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Miss Manners: New contact info should be shared only with permission

Dear Miss Manners: My sister and I are unusually divided over an issue concerning some behavior by a dear friend whom we’ve known for years.

Upon leaving for college, he changed his email address and, most recently, his cellphone number. However, he has mentioned this only to a couple of people, and as a result, numerous people have called us complaining about his disconnected number and their returned emails.

I am not opposed to giving out this information, but I am wondering if it’s a little rude to change such contact information without letting close friends know and to expect others to get the word out. Should I confront my friend?

Gentle Reader: Assuming that you intend to publicize your friend’s new email address and telephone number – rather than the numerous complaints about his behavior – Miss Manners must first ask: Are you sure that it was his intent to share?

It is this question that you should pose to your friend, as it will allow you to determine what to do next without directly criticizing his behavior. If he agrees the information is for distribution, you may then suggest that he notify people from whom he wishes to hear. If, however, he is making a fresh start, the most you can promise the discarded would be to forward their messages.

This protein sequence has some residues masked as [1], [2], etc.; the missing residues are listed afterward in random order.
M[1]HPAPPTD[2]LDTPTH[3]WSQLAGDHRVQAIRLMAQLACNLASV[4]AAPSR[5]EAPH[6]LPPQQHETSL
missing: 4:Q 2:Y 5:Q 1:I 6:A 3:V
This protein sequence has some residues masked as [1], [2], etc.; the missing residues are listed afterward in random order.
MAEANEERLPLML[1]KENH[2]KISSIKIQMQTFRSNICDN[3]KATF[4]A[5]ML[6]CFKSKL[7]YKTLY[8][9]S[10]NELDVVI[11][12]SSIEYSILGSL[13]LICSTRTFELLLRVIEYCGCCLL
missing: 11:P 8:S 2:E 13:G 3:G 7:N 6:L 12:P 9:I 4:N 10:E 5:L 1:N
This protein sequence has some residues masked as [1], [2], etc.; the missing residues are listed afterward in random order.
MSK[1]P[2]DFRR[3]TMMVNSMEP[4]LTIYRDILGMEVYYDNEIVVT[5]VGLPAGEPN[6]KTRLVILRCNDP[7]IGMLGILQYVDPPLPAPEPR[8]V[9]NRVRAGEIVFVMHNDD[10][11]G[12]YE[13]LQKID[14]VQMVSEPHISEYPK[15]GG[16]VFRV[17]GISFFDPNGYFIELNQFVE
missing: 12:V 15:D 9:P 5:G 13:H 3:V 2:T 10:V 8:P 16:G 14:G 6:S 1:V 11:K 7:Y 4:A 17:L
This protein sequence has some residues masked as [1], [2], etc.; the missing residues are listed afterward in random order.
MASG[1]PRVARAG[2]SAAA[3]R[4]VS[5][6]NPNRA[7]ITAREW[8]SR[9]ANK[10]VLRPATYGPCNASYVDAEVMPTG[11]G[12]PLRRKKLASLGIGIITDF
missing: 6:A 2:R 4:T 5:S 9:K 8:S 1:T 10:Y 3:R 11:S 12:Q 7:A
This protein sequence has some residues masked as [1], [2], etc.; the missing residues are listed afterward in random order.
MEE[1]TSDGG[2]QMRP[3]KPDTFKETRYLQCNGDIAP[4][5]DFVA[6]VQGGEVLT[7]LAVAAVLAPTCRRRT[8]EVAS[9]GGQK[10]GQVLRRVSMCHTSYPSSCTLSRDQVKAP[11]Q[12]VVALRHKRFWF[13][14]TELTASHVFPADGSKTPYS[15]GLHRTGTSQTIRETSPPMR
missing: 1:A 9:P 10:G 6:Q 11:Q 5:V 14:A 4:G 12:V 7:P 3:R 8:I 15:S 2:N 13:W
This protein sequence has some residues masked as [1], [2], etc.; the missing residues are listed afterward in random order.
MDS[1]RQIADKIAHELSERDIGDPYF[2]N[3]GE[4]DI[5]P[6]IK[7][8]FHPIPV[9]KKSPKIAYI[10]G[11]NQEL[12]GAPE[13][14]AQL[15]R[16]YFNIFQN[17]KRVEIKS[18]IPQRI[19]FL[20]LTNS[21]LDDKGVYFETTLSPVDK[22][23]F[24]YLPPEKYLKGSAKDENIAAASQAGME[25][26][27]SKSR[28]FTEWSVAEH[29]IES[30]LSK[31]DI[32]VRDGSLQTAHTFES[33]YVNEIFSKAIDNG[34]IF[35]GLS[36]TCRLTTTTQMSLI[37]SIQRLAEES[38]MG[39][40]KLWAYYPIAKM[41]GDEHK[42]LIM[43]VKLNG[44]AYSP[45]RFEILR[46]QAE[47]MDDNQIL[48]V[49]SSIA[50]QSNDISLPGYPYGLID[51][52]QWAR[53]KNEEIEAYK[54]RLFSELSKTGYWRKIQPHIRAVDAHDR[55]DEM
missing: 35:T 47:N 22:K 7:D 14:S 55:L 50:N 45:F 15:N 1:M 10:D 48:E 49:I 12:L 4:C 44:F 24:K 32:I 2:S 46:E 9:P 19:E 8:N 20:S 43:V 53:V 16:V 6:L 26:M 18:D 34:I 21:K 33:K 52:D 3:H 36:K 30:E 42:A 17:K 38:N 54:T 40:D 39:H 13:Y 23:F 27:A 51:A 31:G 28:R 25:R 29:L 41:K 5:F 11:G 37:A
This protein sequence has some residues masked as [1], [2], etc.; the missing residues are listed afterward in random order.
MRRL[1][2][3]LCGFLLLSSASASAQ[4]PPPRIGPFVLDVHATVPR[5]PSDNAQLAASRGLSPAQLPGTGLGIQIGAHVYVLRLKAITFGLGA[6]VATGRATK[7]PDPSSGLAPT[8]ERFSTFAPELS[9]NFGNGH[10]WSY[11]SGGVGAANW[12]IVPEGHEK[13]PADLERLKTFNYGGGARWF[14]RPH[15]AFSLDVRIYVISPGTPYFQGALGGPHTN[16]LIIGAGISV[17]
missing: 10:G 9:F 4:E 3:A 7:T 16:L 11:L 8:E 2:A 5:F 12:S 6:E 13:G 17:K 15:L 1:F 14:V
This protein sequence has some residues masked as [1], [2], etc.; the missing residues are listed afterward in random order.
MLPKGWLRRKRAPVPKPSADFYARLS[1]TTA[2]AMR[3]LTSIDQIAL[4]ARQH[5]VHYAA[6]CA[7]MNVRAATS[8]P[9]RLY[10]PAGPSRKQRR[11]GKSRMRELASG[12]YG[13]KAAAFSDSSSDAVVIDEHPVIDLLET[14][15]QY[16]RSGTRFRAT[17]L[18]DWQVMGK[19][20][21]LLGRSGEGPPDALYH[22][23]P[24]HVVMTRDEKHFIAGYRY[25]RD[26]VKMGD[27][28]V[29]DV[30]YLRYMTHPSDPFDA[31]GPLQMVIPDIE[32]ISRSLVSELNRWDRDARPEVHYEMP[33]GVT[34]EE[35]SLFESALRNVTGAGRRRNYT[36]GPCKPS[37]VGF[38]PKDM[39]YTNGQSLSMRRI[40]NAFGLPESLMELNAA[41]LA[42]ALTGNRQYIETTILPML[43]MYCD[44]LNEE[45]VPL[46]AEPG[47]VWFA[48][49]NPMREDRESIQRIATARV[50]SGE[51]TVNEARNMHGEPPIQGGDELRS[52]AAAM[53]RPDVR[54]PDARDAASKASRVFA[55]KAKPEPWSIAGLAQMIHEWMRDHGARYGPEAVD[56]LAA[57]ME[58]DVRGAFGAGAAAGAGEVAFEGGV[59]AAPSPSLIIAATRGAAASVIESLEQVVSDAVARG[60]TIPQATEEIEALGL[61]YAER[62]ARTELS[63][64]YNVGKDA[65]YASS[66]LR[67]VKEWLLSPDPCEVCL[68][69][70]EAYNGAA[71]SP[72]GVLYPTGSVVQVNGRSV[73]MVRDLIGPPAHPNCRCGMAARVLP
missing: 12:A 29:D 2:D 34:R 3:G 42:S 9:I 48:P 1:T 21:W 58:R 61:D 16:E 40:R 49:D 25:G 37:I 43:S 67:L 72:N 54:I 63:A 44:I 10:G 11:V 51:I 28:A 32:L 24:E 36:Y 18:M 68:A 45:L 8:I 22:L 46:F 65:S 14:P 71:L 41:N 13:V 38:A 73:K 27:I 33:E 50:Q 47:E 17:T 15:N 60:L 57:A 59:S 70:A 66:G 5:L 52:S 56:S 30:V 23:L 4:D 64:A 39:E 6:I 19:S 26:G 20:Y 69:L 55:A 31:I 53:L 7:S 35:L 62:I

Bringing a date to a funeral

Dear Miss Manners: Is it proper to bring a date to a funeral when the date has never met the deceased or any of the family?

My brother-in-law brought a girl he was dating (and eventually married) as a date to my mother’s funeral and later made some comment that we weren’t friendly to her. We were shocked that our parent had died and were mourning, and not in the mood to socialize or meet new people.

Gentle Reader: A funeral being a serious affair, Miss Manners applies the same standard to the relationship as to the date herself.

Fiancees are acceptable, passing interests are not. As this couple subsequently married, you can presume that they were serious enough for your brother-in-law to want her to be a part of family occasions. What is outrageous is for either of them to have expected her to be entertained under such circumstances.

Introducing a divorced couple

Dear Miss Manners: How do I properly introduce the divorced parents of the groom?

Gentle Reader: They’ve already met.

Oh, you mean to other people. “This is Zachary’s mother …” “This is Zachary’s father …” along with their names.

This column was co-written by Judith Martin’s son, Nicholas Ivor Martin.